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11 of 12 people found the following review helpful
5.0 out of 5 stars Excellent!
Steven Erikson is the first fantasy writer that, after six installments, seems to be able to escape the pitfall into which numerous others (i.e. and foremost Robert Jordan) have fallen. This is probably due to the fact that he knows where his story is leading and that he does not write anything that substracts from the plot and from the prose needed to unfurl his so...
Published on 18 Jun 2006 by GanoesParan

versus
3.0 out of 5 stars Scene-setting on an epic scale
The Bonehunters is the sixth novel in the truly epic Malazan Book of the Fallen series, but is the first one to have fallen foul of "middle-book syndrome".

The first four tomes in the series chronicled the Malazan Empire's struggles in Genabackis and the Seven Cities, which have been more-or-less resolved; and the emergence of the new Empire of the Tiste Edur...
Published 8 months ago by Rowena


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11 of 12 people found the following review helpful
5.0 out of 5 stars Excellent!, 18 Jun 2006
Steven Erikson is the first fantasy writer that, after six installments, seems to be able to escape the pitfall into which numerous others (i.e. and foremost Robert Jordan) have fallen. This is probably due to the fact that he knows where his story is leading and that he does not write anything that substracts from the plot and from the prose needed to unfurl his so intricately woven world, which by the way is one of the most epic and large-scaled fantasy worlds up-to-date, barring perhaps Tolkien's Middle-Earth.
The Bonehunters, now , is a perfect example of two of the best traits Erikson, as a writer, has in store for us. Namely dialogue and convergence. The dialogue is not only very natural it's also extremely witty and an excellent way to transfer meaning. Sarcasm, irony, wit, indeed every feeling ever conveyed, it's all in the dialogue. As for convergence, Erikson is a master of it; within each novel but what's more important, and what becomes especially clear in The Bonehunters, within the overall arc of the entire series. It's not for nothing that part 10 is called The Crippled God!
So is there nothing to remark upon? Well, yes there is, but that particular complaint might cease to exist when the entire series has come to an end and things that now seem to have the aura of a Deus Ex Machina might then be entirely self-explanatory (although the term 'self-explanatory' does not really befit the Malazan Book of the Fallen).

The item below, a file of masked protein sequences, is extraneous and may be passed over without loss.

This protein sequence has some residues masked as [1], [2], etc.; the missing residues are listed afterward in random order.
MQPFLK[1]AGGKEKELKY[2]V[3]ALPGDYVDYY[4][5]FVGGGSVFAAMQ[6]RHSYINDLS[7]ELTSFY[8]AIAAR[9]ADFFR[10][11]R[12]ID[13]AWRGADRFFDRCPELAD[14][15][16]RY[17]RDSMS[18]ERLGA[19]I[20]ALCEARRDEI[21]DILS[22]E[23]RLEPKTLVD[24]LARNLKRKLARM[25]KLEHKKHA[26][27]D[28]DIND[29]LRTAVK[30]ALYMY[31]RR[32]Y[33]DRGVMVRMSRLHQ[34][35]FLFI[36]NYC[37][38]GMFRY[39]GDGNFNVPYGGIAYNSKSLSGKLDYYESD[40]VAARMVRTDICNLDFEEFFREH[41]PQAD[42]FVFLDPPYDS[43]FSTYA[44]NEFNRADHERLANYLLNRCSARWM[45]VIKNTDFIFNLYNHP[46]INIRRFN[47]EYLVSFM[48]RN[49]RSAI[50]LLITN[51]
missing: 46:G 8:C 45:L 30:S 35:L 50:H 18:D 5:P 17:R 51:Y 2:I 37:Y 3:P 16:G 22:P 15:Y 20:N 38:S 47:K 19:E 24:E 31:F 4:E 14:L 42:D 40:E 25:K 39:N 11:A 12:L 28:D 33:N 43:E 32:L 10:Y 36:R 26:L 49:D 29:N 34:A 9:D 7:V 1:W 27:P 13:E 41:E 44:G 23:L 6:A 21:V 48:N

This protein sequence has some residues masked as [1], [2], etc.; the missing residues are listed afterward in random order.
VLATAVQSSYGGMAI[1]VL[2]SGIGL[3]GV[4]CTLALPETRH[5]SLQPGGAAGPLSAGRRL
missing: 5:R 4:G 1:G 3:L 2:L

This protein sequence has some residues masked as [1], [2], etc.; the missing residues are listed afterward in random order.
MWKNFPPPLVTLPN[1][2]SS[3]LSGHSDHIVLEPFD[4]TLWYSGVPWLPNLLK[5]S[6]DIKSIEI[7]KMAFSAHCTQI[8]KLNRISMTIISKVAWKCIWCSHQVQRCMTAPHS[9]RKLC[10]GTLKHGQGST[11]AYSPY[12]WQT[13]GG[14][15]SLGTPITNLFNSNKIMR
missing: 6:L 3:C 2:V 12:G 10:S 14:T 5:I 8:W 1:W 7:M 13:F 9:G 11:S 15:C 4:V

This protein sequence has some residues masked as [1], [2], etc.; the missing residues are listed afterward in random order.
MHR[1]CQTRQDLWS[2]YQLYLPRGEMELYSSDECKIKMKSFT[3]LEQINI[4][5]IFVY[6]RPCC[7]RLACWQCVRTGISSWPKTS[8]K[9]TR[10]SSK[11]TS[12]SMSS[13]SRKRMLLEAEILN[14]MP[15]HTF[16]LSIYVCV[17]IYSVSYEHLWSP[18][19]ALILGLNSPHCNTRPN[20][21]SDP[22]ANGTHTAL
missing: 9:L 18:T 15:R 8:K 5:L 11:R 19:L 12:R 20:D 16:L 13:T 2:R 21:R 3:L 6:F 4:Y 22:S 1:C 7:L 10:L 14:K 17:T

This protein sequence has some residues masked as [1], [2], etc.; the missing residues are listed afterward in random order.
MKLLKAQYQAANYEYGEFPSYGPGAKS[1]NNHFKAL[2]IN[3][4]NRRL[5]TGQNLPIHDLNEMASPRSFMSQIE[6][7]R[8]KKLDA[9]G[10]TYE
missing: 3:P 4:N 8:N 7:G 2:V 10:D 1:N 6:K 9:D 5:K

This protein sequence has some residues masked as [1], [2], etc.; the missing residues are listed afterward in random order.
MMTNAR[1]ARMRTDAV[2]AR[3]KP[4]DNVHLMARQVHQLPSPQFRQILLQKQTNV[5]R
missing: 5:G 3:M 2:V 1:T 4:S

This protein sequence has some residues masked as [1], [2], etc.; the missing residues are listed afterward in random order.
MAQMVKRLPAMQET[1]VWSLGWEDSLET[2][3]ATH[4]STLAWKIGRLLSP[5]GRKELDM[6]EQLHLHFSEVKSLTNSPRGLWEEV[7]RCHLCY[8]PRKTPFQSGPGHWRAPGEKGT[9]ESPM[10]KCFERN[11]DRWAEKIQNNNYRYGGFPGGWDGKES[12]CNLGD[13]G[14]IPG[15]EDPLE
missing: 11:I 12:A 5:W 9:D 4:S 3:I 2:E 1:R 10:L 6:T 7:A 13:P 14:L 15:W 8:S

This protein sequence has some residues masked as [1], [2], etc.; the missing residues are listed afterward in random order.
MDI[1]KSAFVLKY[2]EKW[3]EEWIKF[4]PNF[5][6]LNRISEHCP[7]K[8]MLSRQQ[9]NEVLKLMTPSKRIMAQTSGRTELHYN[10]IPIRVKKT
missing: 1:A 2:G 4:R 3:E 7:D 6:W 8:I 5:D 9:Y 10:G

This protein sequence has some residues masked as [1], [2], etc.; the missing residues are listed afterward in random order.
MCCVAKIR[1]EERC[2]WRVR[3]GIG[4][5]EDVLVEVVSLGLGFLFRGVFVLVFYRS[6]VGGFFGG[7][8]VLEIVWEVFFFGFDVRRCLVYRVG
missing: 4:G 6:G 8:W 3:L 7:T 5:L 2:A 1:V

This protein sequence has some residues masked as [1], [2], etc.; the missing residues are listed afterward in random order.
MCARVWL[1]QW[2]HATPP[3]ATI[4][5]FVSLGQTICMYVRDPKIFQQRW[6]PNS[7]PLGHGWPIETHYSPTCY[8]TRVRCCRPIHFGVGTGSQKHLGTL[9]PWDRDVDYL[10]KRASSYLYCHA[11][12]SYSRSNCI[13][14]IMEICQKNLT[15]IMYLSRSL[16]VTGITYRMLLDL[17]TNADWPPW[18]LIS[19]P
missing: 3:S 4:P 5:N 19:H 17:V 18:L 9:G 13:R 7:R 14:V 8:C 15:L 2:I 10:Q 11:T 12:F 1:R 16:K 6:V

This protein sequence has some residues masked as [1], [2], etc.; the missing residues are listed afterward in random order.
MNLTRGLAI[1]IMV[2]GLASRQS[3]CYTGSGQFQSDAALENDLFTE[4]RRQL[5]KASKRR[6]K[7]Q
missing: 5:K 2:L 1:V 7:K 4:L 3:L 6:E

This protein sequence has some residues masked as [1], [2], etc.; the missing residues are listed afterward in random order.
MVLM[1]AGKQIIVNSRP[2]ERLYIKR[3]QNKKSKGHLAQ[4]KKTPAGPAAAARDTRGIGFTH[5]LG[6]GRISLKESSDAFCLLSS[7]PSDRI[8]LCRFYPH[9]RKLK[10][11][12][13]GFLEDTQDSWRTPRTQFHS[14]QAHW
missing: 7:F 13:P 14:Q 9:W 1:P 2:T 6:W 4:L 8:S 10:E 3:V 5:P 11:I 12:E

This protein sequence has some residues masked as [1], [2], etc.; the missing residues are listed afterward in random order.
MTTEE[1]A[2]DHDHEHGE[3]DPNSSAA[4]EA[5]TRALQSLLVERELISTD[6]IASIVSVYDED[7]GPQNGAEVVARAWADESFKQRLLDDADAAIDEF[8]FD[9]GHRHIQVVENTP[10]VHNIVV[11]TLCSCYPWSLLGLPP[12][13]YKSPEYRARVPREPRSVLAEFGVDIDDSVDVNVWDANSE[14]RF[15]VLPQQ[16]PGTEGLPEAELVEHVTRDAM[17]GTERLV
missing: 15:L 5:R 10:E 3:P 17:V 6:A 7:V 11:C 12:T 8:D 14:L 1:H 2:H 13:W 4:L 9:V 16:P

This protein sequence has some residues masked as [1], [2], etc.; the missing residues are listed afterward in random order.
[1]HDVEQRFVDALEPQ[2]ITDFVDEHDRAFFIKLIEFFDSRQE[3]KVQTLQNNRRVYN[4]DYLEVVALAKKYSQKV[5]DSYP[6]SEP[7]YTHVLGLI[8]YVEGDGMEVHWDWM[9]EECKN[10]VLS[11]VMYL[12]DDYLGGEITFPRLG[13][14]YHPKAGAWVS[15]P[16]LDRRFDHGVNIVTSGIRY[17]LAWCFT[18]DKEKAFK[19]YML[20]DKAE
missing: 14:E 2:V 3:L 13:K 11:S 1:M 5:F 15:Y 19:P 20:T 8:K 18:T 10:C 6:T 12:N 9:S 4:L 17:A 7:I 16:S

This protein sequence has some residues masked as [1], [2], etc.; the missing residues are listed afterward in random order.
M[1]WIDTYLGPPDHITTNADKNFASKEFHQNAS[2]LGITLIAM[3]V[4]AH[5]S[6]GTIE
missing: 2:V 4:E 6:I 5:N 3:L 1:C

So from me nothing but praise for The Bonehunters and as we are returning to the continent of Lether in the next installment, I'll say "Roll on Reaper's Gale!"
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15 of 17 people found the following review helpful
5.0 out of 5 stars Book 6, 25 April 2006
Of course, as is Erickson's wont, there are new characters (most of them introduced in the prologue, but not all).

This is a very catastrophic book. Just like at the end of Book 3. But this one follows that suit throughout. There are major battles that don't turn out so well, and trustful alliances gone awry. The latter, once you get to Seven Cities. Also, the use of propoganda shows its ugly side near the end.

Just about all the characters from Book 4 are back (Karsa, Kalam and QB, Fiddler, Heboric, Cutter, Pearl, etc...). Also, there are Ganoes Paran, Trull Sengar and his Imass friends, and of course, Icarium and Mappo (not just a two second appearance, like in Book 4). Also, this is the book that Shadowthrone is most active in. Something that you've been waiting for one of these characters to do since the beginning of the series finally happens.

As always, there are insights on human nature, and the tendency for war. But in this one, the bulk of these insights are towards the use of the concepts of gods, and what they drive people to do (with many similar tales to things like the crusades).

And finally, there's the one thing that fantasy novels should never go without. A socially conversable demon that also likes to eat people's brains.
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8 of 9 people found the following review helpful
5.0 out of 5 stars Epic on a truly philosophical scale, 10 April 2006
By 
M. E. Parker (Newcastle, England) - See all my reviews
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What places Erikson at the forefront of the fantasy genre to date, in my opinion, is not just the sheer scale of what he achieves in the most complex plot and character writing I have ever seen, but in the style with which he does it. I am surprised it has yet to be brought to light, but the poetic and philosphical quality with which Erikson infuses his narrative, is simply astounding. Never before have I seen it done with such skill. Simply, there is nothing more tedious than some obscure narrative voice abstractedly droning on about the state of human nature or moral integrity - but what is beautiful with this entire series is the way Erikson employs each character as an entirely unique voice on many enlightening perspectives - many of which contradict themselves as various characters meet certain revelations. The point being is that in doing so Erikson achieves a profound insight into real thought patterns that are affected by the maelstrom of events taking place in the plot - which, as everyone else has asserted, is verging on the incomprehensible, in its quality of craft and scope.
I am intrigued to read some minor criticisms, which I would flatly refute. Yes, 'The Bonehunters' is a transitionary book - but it is also the most pivotal point in the entire series, and as such, the best written. Why? Without giving any plot away, how Erikson interweaves and conjoins disparate plot lines is indicative of immense skill. The Edur's entrance into the Malazan world is not random as the Midnight Tides ends, hinged onto the expansionist intent of the Emperor of Lether - it is one of the many plot lines that I could see coming a mile off. The book also clearly has a plot of its own which is blatantly pointed out in the title (among further sub-plots added to the foray).
In short, there are few respected fantasy authors that I have not read, and in comparison Erikson has achieved a new standard within the epic genre which I can't see being trumped.
Until, of course, the next one is published...